You may have heard that Earth’s current sixth mass extinction stems from human causes, but what does this actually look like? I present to you Exhibit A: North Atlantic right whales (Eubalaena glacialis), a species disappearing at an alarming rate. More than 2 percent of the entire North Atlantic right whale population has died in 2019, with the population now hovering around 400. Of these remaining whales, there are an estimated fewer than 100 breeding females alive. Hope for North Atlantic right whales is dwindling.
I have been following the plight of North Atlantic right whales with a team of students in my cohort for the past two semesters at Columbia University through the Environmental Science and Policy workshop program. In teams, students analyse the science behind proposed environmental legislation in the summer semester before focusing on policy implications in the fall. My team concentrated on H.R.1568 or “The Scientific Assistance for Very Endangered (SAVE) North Atlantic Right Whales Act of 2019.”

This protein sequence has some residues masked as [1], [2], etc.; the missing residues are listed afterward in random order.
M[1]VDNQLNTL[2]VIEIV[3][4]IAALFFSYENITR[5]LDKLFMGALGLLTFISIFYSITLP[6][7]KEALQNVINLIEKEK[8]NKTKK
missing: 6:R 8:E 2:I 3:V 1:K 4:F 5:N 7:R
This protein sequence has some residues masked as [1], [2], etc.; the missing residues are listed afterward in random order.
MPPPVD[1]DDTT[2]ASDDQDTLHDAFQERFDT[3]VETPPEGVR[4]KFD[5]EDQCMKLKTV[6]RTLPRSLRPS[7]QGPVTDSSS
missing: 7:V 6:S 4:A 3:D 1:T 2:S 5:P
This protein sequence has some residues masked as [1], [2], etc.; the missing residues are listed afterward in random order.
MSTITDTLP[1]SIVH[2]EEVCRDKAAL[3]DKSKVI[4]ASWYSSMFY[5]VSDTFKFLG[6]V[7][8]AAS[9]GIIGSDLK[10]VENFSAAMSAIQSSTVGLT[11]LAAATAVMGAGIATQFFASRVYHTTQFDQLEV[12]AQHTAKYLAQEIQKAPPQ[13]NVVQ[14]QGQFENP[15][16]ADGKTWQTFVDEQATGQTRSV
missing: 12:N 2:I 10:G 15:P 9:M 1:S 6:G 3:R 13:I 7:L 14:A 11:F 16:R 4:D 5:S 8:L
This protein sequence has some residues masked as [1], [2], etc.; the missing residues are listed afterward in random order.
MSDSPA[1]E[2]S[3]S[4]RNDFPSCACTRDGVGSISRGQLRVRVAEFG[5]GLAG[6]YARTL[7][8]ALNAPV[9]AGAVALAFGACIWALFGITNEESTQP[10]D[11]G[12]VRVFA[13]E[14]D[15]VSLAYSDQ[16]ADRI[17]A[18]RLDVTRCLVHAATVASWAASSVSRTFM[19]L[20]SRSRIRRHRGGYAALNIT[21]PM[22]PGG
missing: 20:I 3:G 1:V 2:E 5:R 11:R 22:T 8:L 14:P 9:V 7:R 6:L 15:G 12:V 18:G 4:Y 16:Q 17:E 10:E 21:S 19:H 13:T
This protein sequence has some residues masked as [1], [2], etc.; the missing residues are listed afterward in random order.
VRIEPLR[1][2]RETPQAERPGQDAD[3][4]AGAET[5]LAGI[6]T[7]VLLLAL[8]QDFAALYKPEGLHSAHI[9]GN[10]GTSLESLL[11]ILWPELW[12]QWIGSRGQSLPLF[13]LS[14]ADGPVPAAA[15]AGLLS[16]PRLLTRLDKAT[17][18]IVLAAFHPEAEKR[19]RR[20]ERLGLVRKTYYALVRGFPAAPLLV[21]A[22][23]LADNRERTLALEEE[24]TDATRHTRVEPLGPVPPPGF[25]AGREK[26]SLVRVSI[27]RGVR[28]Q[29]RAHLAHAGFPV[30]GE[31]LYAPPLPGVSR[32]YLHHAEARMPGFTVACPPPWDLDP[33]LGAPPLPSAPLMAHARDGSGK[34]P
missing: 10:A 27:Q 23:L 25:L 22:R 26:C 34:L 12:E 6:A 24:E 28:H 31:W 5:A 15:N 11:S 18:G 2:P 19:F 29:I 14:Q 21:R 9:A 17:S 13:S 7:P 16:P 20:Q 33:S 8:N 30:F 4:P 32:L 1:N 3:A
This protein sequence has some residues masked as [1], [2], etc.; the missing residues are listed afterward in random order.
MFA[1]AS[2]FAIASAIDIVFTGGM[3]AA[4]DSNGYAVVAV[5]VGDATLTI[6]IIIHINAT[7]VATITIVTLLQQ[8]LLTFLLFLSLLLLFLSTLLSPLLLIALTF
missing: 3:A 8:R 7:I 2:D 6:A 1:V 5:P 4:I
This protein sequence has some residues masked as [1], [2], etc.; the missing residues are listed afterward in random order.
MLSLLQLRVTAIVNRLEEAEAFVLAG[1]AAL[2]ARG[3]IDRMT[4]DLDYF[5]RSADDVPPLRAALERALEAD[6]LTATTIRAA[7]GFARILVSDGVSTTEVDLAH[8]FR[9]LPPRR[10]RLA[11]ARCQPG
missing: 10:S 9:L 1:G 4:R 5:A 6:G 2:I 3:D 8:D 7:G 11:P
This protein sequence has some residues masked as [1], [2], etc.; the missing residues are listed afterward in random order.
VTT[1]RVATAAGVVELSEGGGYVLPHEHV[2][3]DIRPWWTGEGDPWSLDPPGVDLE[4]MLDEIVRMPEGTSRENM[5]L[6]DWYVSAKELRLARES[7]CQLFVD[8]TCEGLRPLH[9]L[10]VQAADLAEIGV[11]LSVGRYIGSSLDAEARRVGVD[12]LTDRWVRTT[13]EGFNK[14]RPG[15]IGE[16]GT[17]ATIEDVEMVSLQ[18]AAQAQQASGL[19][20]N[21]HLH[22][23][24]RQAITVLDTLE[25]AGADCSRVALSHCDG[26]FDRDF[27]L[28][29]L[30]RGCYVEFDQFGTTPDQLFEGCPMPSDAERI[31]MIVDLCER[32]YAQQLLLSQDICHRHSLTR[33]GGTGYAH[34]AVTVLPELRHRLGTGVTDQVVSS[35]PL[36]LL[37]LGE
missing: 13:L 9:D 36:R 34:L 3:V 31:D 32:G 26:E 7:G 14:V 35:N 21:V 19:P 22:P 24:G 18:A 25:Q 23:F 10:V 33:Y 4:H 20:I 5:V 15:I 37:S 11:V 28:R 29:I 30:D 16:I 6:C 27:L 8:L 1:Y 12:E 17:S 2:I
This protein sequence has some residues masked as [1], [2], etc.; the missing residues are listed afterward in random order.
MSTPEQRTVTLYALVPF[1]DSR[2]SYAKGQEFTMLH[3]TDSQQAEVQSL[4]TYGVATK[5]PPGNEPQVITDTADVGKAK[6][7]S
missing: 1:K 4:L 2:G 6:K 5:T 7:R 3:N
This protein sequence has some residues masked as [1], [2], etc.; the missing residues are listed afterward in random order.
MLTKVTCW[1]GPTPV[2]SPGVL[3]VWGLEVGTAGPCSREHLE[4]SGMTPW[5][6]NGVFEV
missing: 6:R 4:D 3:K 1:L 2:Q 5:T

The species was initially decimated by whaling; their name stems from being considered the “right” whale to hunt since they float after death. Protections for the species were established by the International Convention for the Regulation of Whaling in 1949, but North Atlantic right whales never fully recovered as a result of ongoing human threats. The primary causes of North Atlantic right whale mortality today are ship strikes and entanglements in fishing gear from the shipping and fishing industries, respectively. Research shows that more than 85 percent of North Atlantic right whales have been entangled in fishing gear at least once in their lifetime. Ocean noise is an additional threat that leads to higher stress rates for whales, which can contribute to decreased lifespans. MORE
Header image: North Atlantic right whale and calf. Photo: Wikimedia Commons.